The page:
GREENE: You said pitched against, like the Republican Party was doing its own work, but then the Trump campaign was also having Cambridge Analytica at least try some of their own work?

THOMPSON: Right. Well, you'll remember, there was a lot of distrust in the wake of the primaries between the sort of Republican establishment and the Trump campaign. And so...

GREENE: Oh, so the Trump campaign was looking to see what they could get from an outside group like this, and that's where...

THOMPSON: No. I think it was more along the lines of, you know, is this group better than what, you know, the sort of wise men at the RNC are capable of doing? Given that Trump had sort of taken the nomination by storm, I think the people in his orbit were not particularly inclined to view more established Republican hands as highly competent. And so they...

GREENE: Well, as far as you know, did Cambridge Analytica, using this Facebook data, influence the election in some way and help Donald Trump get elected?

THOMPSON: As far as I know, no. By the time we got into sort of the meat of the general election, they'd been completely sidelined.

GREENE: But did they help him earlier or, I mean, before the meat of the general election?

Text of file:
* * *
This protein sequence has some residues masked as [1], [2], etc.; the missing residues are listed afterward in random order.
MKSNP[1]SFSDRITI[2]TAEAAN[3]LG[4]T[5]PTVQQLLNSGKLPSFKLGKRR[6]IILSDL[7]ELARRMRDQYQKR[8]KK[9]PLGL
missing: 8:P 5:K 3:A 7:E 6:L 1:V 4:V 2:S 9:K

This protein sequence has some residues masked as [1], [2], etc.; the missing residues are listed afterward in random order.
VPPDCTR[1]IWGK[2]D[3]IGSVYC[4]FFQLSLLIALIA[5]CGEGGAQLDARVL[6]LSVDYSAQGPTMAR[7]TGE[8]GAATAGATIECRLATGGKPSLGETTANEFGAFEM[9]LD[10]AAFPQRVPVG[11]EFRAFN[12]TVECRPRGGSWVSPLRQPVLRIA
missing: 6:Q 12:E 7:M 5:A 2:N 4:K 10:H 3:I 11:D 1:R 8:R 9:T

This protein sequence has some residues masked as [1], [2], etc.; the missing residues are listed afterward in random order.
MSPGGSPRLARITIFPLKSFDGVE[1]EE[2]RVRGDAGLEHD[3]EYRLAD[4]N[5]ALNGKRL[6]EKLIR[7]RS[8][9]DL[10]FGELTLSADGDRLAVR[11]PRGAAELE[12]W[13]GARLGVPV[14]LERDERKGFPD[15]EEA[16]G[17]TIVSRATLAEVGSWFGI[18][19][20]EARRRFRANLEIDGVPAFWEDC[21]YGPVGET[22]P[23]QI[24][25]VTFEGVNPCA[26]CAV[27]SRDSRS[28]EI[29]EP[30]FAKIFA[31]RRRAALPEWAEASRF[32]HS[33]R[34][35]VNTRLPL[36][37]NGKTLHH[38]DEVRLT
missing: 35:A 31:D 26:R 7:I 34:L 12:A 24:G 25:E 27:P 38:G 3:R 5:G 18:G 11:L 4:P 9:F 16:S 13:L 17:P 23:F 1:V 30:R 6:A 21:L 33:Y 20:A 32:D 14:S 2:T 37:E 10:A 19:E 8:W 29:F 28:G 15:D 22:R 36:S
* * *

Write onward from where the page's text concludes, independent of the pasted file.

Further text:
THOMPSON: I mean, I'm sure they did some - it looks, based on the sort of expenditures available from the FEC, that they did about $5 million worth of digital ad placement. In the grand scheme of a multibillion-dollar presidential election between Hillary Clinton and Donald Trump, that's a drop in a well.

GREENE: That's nothing. So if there was an influence, it was minimal. Let me just broaden this out. I mean, you are in this line of work.

THOMPSON: Sure.

GREENE: Do you defend it? Is it ethical in general to use personality data to target political advertising?

THOMPSON: Well, I don't use personality data because I think it's nonsense. I don't think it's scientific, and I don't think it's derived from good foundations. But in general, here's what I'll say. I think there's a really clear line that needs to be delineated between first-party data that's derived from users who sign an agreement - sure, nobody reads the terms of service, but you are protected by that terms of service to varying degrees in terms of your privacy, in terms of your data - and using publicly available data or commercially available data to create efficiencies in messaging. I don't think there's anything pernicious about trying to optimize advertising spending. And frankly, I think most Americans would probably prefer to not be blanket targeted with political advertisements, but instead, you know, have them at least to some extent dovetailed to their particular interests or, you know, position in the electorate or likelihood to swing one way or the other. But in terms of taking data that someone has volunteered to give to you and then breaking the terms under which it was given to you for the purposes of targeting, I think that's deeply unethical, and it may very well be illegal.

GREENE: Luke Thompson is the vice president of Applecart, a GOP analytics firm. Thanks for joining us this morning. We really appreciate it.

THOMPSON: Thanks for having me.

(SOUNDBITE OF GARAGE A TROIS' "THE DWARF") Transcript provided by NPR, Copyright NPR.